Switzerland’s largest university confirms ‘serious cyberattack’

The University of Zurich, Switzerland’s largest university, announced on Friday it was the target of a “serious cyberattack,” which comes amid a wave of hacks targeting German-speaking institutions.

The university’s website is currently inaccessible, but the phone line to the press office is working. In a statement sent to The Record, a spokesperson described the incident as “part of a current accumulation of attacks on educational and health institutions.”

Explaining this accumulation, they cited “several attacks” that “have been carried out on universities in German-speaking countries in recent weeks, resulting in suspension of their IT services for extended periods of time. The attacks are usually carried out by compromising several individual accounts and systems.”

The identity of the attackers and nature of the attack was not disclosed. The university said it was conducted by perpetrators “acting in a very professional manner.”

Last month the Vice Society ransomware group claimed responsibility for a November attack against the University of Duisburg-Essen in Germany.

More recently, within the past week, the Harz University of Applied Sciences in Saxony-Anhalt, Ruhr West University, and the EU/FH European University of Applied Sciences all announced being impacted by cyberattacks.

No group has yet claimed responsibility for these attacks.

The University of Zurich, which has more than 25,000 students and 3,700 academic staff, has a number of campuses across the city of Zurich. It is not yet clear what impact the attack has had on academic work.

In its statement, the university said it “immediately stepped up measures and countered the attacks with internal resources as well as external support. Accounts and systems identified as compromised have been isolated and access in general has been made more difficult.”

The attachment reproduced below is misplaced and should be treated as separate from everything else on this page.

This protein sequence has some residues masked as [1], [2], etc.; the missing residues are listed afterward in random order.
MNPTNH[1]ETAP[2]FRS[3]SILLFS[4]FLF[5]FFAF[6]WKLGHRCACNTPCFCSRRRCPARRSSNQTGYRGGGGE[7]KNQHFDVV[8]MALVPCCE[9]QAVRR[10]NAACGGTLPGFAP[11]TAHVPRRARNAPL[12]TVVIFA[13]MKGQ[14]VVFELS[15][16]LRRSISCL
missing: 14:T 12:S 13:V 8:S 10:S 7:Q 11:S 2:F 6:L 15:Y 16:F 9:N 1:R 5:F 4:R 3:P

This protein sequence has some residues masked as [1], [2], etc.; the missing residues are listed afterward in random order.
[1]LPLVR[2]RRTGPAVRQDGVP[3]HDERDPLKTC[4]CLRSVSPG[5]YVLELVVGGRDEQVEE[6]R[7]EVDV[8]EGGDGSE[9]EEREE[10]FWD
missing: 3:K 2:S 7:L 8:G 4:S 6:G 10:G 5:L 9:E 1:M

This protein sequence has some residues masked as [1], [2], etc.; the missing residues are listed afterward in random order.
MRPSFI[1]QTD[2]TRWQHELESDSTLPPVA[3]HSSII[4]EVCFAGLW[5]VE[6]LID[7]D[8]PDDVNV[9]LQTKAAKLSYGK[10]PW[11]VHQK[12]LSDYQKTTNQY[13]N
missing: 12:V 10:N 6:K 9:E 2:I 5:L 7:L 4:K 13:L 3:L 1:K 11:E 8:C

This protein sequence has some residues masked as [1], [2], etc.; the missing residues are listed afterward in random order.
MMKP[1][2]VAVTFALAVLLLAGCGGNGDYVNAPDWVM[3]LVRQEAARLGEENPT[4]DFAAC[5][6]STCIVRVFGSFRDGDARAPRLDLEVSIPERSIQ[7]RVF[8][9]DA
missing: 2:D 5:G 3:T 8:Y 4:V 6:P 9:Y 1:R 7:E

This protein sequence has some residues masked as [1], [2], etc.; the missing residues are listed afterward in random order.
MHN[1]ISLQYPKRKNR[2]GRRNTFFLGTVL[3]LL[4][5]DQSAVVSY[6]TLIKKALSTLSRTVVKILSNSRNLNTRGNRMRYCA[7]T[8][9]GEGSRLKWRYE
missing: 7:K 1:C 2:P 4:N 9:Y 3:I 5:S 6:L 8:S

According to the statement, the university is not aware of any data being encrypted or extracted. “Nevertheless, the relevant organizations (i.e. data protection offices, cantonal police, other universities and partner organizations) have been informed and involved,” it adds.

“As there are no indications of an intrusion into more protected zones and systems, thanks to the measures taken, our IT services can continue to be used by university members for the time being. However, individual or comprehensive restrictions of services for security reasons are to be expected at any time and possibly for extended periods.”

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Alexander Martin

Alexander Martin

is the UK Editor for Recorded Future News. He was previously a technology reporter for Sky News and is also a fellow at the European Cyber Conflict Research Initiative.